Government Briefs IMF on New Solar Power Policy Initiatives

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Islamabad: Government officials attended a meeting on Tuesday with the International Monetary Fund (IMF). In this meeting, IMF about solar policy Pakistan address changes to the government solar power policy. Also, they emphasize the effect of taxes on electricity bills. They disclosed that customers pay taxes on power bills of Rs 800 billion a year. As a result, rates increase by Rs8 per unit. 

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Officials told the IMF about solar policy Pakistan. Also, they said that if these taxes were removed, electricity rates might drop by Rs8 per unit. However, it is not possible to completely eliminate taxes. Their proposal was to cut rates by Rs1-2 per unit by reducing the tax burden by Rs 100-200 billion per year. Targeting retailers, real estate, and the agriculture industry, they also highlighted the necessity of expanding the tax base.

 17% General Sales Tax (GST) is charged on power bills. The Federal Bureau of Revenue (FBR) receives Rs 600 billion from it. Hence, this tax cannot be removed. However, it is possible to eliminate an additional 100-200 billion in taxes. 

The impact of high electricity user taxes on rates has been explained to Prime Minister Shehbaz Sharif. Affordably priced electricity is urgently needed. Also, officials stressed how unsustainable, unstable, and expensive the current power system is. 

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Various Taxes and Surcharges on Consumers

Customers are subject to several taxes. They include: 

  • Electricity Duty (ED): 1.0% to 1.5% of variable costs as a province duty. 
  • GST: The Sales Tax Act of 1990 imposed a 17 percent sales tax on electricity bills. 
  • PTV Licence Cost: Domestic users pay Rs. 35. On the other hand, business consumers pay Rs. 60. 
  • Financing Cost Surcharge: All users, with the exception of lifeline home consumers, pay Rs 0.43 per kWh. 
  • Extra Tax: For business and industrial customers who are not listed on the FBR’s active taxpayer list, the rates range from 5% to 17%. 
  • Further Tax: 3% for all customers (except from domestic, agricultural, bulk, and street lights) who do not have a Sales Tax Return Number (STRN).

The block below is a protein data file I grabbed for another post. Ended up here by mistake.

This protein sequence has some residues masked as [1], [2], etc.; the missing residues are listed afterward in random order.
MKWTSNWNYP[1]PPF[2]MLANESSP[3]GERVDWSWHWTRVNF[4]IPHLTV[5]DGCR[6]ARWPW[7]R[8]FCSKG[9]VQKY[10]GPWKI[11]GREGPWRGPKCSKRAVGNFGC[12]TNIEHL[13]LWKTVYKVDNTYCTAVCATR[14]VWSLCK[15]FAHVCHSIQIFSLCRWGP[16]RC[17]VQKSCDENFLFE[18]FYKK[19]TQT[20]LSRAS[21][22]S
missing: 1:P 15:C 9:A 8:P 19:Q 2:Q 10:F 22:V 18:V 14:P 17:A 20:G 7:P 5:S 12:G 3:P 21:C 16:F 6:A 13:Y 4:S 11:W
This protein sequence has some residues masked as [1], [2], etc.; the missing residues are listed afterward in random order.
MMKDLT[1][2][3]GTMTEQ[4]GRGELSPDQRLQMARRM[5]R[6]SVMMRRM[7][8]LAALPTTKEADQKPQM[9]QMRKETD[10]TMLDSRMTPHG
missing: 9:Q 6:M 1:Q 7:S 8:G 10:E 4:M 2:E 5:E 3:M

• Income Tax: varies based on the tariff and total amount of the bill. 

The government is taking initiatives to restructure the system. As a result, they want to increase efficiency and lower tariffs. One of the plans is to convert power facilities from imported coal to native Thar coal. 

Changes in Government Solar Policy

In addition to updating solar policy Pakistan to IMF, the IMF was also notified that the net metering system had added 1938 MW of electricity to the system through rooftop solar panels. For consumers without solar panels, this has meant a pricing hike of Rs 1.90 per unit due to a loss of revenue of Rs 100 billion. 

Launch of Gross Metering System and New Government Solar Policy

The government intends to convert the current net metering system to a gross metering. Under this plan, the buyback price for solar-generated electricity will drop from the present Rs21 per unit to Rs7.5–11 per unit. When using the national grid to get power at night or during peak hours, consumers would be charged Rs60 per unit. 

Hence, the government is introducing a new solar policy in Pakistan. The gross metering system will calculate the total amount of solar energy produced and exported to the grid using a unidirectional meter. Consumers will pay the retail supply tariff for electricity that they use from the grid. With this adjustment, the cost of storing solar energy for use at night will be addressed, as will the drop in the price of solar panels. 

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Syed Sadat Hussain Shah

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